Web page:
Whether you still call it the Gay Niche or fully embrace it and call it the Gay Movement - Gay Websites and their webmasters have arrived. Gay Adult Business on the Internet has reached its critical mass and is breaking out of the industry and the self imposed silence that has been the norm for many years...
One of the most influential people in bringing the gay side of the business to credibility is CEO Assistant Lisa Turner, of BadPuppy.com. Having been in the industry for many years, Lisa recalls 'the old days' of webmaster conventions. "...the literature or content info flyers were kept behind the desk or podium at the adult webmaster conventions. That always amused me when going booth to booth and asking a given company if they offer or will be offering any gay content or websites for promotion with their affiliate programs. Some would pull out that hidden flyer or brochure, but most would simply smile and say, we only handle the straight market. Some were a bit more snide in their remarks, almost like I'd insulted them by asking. Well, some of these companies are now rolling out their first and some their second or third gay site!
The Mainstreaming of Gay Business (as I call it) has been an uphill battle that very few were willing to fight. Two of the largest reasons for this silence have been the lack of a welcoming outlet to discus, sell or advertise our wares, and the desire to protect the 'secret' of the growth potential of this side of the marketplace. With many webmasters seeing a drop in growth and a need to utilize new markets, this has shifted, and now gay male websites can now be found in most of the offerings from historically ‘straight’ programs.
Two of the exceptions to these unwritten rules of how to handle the gay side of the business were Python, and RJB Telcom (MaxCash). These companies realized early on the value of reaching out to gay surfers, and in turn helped legitimize the market for other offerings. The strong support and respectful marketing of these products has gone a long way to helping John Q. Webmaster realize that one does not need to be gay to profit from gay.
Not to mention the advent of such defusing mainstream media as 'Ellen', 'Will & Grace', 'Queer as Folk' and the scores of other high profile, positively portrayed, gay and lesbian characters on prime time television and in many of Hollywood’s biggest offerings.
Of course all of this progress has its negatives as well. The gay community seems to have an endless supply of specialty terms to describe quite specific types of men – and the scenes in which they are portrayed. These specific descriptions are being bastardized at an alarming rate, and are diluting the effectiveness of such as a marketing / packaging method.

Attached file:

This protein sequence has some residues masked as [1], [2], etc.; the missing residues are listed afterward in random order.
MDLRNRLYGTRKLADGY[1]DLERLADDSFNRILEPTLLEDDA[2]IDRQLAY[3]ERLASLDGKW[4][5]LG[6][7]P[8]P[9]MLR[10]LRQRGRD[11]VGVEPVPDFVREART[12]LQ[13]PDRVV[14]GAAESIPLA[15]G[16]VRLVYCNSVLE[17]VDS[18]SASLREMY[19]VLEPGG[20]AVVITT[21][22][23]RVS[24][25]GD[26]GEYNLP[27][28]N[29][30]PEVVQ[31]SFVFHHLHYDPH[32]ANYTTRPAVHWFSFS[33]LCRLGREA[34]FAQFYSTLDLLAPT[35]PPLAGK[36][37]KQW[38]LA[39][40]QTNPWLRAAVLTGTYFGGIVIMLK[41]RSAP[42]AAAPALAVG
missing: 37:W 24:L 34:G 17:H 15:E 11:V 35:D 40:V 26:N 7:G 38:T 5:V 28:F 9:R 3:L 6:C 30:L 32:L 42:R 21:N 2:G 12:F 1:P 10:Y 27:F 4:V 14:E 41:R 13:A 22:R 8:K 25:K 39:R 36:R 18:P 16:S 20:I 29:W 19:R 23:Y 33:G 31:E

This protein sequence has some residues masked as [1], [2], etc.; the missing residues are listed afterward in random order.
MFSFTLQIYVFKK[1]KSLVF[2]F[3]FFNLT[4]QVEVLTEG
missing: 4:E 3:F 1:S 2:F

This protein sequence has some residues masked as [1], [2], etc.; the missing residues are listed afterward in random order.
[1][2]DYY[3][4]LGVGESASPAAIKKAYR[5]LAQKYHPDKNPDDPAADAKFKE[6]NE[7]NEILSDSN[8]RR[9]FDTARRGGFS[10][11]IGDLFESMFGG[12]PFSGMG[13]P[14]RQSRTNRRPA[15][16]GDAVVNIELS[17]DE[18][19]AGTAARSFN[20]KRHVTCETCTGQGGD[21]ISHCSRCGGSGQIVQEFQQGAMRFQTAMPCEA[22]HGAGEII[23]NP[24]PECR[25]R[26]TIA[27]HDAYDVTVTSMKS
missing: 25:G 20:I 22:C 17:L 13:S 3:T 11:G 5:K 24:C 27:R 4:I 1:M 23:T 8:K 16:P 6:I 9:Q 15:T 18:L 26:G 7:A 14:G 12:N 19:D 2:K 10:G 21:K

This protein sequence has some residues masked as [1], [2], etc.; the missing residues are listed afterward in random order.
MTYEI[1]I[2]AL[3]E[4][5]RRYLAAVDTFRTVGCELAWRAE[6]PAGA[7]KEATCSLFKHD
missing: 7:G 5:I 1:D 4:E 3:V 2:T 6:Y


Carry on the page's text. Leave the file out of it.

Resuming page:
One example would be the term 'twink', the origin of this term lies in an extruded cake product which, for fear of legal recourse, will remain un-named. Soft, golden brown and smooth on the outside but full of cream on the inside, this product was adopted as a catch all term to describe young men (18-23) with smooth, golden skin not a lot of body hair, except in pubic regions, and usually sporting blonde hair. Twinks were one of the first major markets exploited online and continue to be a big income earner for many people.
The problem now is that twink is being used to describe anyone and anything in gay porn. Whereas 3 years ago you could type twink into a search engine and be assured of getting men as described above; now you can receive everything from heavyset hairy men (bears), to muscled sport types (jocks). A lack of education on the part of the gay webmasters offering product for promotion is most likely largely to blame; however it is my opinion that unless corrected, this trend will be very harmful to the industry as a whole. Surfers know what they want and what they like – being unable to find it will result only in the credit card or checkbook being put away in favor of some other outlet…
Steve is the owner/operator of DeviantCash.com, one of the first niche gay partner programs on the net. He is also a freelance consultant in the areas of branding, marketing, and site development.